When I decided to leave Korea and officially move back to America, I knew it would bring an emotional goodbye. Having lived abroad before, and spent time in airports second guessing my decisions, I knew that I had to travel before I went home. Travel is the only cure for a broken heart.
And so, I spent my last weekend laughing when I was with my friends and tearing up when I was alone, whispering ‘thank you, thank you, thank you,’ for my opportunities and blessings. And then I flew to Cambodia.
Filed under Asia, Cambodia
I recently developed my own travel custom: giving out candy. It is a delightful way to share and to make people smile. Plus, everybody likes candy, old and young alike.
Giving candy to strangers is something that I can get away with in impoverished countries, but it would never fly at home in America. Sometimes I speak before thinking, and I’ll realize how creepy I actually sound when I say, “Hey, hey kid! Do you like candy?” The thing is, in Asia, every child will nod and walk over to me with a hand outstretched.
Filed under Asia, Cambodia
As I near the end of two years living in South Korea, I find myself thinking of home. I think of how great it will be to hug my family, play with my nephews, drink micro beer with my friends, and have vegetarianism become a non-issue again. I also think of how frequently people will ask me, “How was Korea?”
Asking something like that is too big a question. I can easily answer specific questions about how Korean food was, how I liked teaching English, or how much Koreans drink. But if someone asks me how my experience was, I’ll simply say, “good.”
The truth is, after living in a country where the culture is so different from my own, it is hard to summarize my experience into just a word or two.
Living in Korea makes me slightly nervous to reemerge into American society. Koreans don’t have the lawsuit mindset of Americans, and overall they are very easy going, good-natured people. They are not easily offended, but rather always ready for a laugh. This means that no matter how ridiculous foreigners are being, Koreans will smile and let it be.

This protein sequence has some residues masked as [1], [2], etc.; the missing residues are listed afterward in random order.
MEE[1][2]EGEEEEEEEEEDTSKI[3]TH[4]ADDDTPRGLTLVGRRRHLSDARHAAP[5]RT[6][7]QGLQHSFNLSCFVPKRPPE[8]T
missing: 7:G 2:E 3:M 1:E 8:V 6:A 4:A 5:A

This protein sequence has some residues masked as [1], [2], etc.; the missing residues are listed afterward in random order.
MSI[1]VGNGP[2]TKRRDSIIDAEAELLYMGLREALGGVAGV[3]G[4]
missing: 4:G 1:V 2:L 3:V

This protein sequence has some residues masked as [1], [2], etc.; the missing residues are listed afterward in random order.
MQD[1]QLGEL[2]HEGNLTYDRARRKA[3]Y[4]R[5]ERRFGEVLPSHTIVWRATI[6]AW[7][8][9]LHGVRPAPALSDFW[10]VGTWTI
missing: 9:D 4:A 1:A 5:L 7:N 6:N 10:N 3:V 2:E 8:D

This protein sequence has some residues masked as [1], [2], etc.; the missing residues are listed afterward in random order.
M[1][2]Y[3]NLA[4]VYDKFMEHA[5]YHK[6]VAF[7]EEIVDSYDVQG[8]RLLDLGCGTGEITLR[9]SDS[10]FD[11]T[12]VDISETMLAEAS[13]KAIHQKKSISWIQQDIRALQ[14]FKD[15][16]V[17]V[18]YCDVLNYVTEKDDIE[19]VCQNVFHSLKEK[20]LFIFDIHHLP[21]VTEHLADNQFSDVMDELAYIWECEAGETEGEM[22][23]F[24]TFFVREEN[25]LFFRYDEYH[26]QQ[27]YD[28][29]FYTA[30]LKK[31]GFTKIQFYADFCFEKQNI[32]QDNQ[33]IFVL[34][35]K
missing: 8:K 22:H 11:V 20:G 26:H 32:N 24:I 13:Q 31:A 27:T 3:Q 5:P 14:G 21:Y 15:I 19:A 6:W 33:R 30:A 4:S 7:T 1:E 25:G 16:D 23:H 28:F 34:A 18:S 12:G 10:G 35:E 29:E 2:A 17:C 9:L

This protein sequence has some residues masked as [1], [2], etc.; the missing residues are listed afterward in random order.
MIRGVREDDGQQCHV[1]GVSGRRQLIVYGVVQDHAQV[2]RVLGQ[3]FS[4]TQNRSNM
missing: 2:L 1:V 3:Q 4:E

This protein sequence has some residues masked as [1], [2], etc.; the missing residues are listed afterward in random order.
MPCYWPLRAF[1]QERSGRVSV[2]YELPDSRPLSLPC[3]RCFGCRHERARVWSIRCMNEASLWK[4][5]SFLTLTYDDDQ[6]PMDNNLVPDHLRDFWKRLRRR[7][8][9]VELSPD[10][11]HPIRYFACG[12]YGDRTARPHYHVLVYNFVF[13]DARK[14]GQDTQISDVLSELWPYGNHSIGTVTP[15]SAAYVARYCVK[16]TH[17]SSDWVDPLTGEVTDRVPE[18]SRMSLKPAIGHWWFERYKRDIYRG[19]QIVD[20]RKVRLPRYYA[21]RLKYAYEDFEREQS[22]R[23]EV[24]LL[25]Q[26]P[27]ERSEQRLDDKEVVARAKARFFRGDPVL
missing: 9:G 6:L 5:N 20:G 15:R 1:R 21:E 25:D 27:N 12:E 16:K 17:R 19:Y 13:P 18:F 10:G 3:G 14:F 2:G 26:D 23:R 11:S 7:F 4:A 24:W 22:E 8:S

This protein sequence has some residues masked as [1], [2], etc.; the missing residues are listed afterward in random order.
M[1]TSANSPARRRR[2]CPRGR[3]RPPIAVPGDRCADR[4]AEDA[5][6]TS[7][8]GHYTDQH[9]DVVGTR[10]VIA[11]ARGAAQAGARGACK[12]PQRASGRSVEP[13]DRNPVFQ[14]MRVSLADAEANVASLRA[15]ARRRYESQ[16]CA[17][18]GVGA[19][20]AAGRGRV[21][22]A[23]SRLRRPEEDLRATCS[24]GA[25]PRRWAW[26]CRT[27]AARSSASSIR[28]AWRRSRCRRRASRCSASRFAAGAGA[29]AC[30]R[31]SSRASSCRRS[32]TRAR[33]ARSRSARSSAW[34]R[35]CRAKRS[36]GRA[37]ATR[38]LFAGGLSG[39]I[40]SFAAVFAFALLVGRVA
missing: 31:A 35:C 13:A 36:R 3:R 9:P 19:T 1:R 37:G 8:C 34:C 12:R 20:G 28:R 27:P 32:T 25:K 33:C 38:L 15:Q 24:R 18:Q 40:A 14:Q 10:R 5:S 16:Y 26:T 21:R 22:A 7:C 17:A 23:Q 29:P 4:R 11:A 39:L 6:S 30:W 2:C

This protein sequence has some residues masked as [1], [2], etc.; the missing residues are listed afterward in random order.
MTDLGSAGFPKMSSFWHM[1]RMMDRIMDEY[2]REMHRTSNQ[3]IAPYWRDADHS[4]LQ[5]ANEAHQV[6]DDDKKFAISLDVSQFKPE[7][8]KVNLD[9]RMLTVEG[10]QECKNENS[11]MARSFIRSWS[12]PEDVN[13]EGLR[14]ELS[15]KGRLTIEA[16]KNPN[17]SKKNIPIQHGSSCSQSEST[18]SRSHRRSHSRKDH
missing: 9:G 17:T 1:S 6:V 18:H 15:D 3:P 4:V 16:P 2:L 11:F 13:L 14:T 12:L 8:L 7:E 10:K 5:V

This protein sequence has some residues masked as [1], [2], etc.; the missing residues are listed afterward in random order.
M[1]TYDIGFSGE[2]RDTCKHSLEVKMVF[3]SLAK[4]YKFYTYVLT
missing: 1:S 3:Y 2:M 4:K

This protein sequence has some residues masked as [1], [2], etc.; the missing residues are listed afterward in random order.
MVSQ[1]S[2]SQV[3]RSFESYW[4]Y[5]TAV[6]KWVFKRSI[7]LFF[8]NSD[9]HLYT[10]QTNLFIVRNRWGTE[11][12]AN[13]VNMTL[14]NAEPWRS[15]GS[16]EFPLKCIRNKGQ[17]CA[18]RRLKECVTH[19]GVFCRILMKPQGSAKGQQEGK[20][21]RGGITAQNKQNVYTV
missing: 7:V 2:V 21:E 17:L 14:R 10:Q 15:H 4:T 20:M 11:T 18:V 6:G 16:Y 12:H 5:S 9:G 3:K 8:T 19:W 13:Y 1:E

No one expects to move to another country and start punching people. However, there are three cases in Korea when my fists were my only way of communicating with jerks.
When I was a teenager in high school, I found my peers at a nearby all-boys school to be far more fascinating that my own male classmates. So when my friend Pat asked me to be his date to their winter formal, I jumped at the chance.
Pat and his best friend Dan had gone to the same grade school as my best friend Lauren. So naturally, Dan asked Lauren to be his date. It seemed like the perfect double date, except that I didn’t like Dan.
Going out of town for the weekend was a last minute decision, but besides the fact that there would be a Christmas party on Saturday night, I was anxious to try out skiing for the first time.
I speed packed on Friday night and walked to Dunkin’ Donuts to meet my friends. Pat had rented a van, and he fully supported the other eight of us partying during the four hour drive. Bottles of soju and beer for the party van are encouraged, he texted. Continue reading
In the spring of 2007, I was noticeably a stranger in town. I was volunteering in Uganda for a month, and aside from the two girls I was with, there were no other foreigners in the area. I could take a bumpy bus ride into Kampala where there were other white people, and a mall, and toilets that flushed instead of squatters. But when I was around home, I was as foreign as snow.
Filed under Africa, Uganda